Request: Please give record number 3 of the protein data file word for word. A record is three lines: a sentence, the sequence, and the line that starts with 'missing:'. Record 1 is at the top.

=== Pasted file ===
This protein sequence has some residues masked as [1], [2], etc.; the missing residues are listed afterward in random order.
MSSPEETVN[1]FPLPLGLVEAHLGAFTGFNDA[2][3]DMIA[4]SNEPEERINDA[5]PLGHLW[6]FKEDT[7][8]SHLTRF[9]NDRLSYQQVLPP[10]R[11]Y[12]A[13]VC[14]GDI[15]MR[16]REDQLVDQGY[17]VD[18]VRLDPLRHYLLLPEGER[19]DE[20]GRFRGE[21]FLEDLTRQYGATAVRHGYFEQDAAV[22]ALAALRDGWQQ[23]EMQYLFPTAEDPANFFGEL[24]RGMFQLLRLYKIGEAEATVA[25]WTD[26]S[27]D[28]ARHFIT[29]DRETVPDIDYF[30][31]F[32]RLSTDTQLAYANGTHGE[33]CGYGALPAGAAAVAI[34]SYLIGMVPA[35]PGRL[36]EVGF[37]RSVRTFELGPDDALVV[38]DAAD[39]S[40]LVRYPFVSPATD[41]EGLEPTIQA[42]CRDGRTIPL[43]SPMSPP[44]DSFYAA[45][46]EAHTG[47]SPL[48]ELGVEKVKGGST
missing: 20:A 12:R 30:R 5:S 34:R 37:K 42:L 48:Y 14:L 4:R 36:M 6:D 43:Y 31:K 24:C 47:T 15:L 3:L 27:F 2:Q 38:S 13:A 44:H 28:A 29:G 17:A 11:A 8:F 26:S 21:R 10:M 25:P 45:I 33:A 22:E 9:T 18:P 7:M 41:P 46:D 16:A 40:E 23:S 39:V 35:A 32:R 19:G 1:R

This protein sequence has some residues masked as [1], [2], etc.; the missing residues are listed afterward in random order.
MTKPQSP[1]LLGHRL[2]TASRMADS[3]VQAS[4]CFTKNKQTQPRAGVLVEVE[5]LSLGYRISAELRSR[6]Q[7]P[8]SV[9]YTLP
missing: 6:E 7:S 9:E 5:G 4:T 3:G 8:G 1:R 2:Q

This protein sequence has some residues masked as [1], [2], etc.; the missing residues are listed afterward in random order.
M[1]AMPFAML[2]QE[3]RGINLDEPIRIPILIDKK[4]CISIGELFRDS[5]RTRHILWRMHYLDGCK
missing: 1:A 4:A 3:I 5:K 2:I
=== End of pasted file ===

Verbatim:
This protein sequence has some residues masked as [1], [2], etc.; the missing residues are listed afterward in random order.
M[1]AMPFAML[2]QE[3]RGINLDEPIRIPILIDKK[4]CISIGELFRDS[5]RTRHILWRMHYLDGCK
missing: 1:A 4:A 3:I 5:K 2:I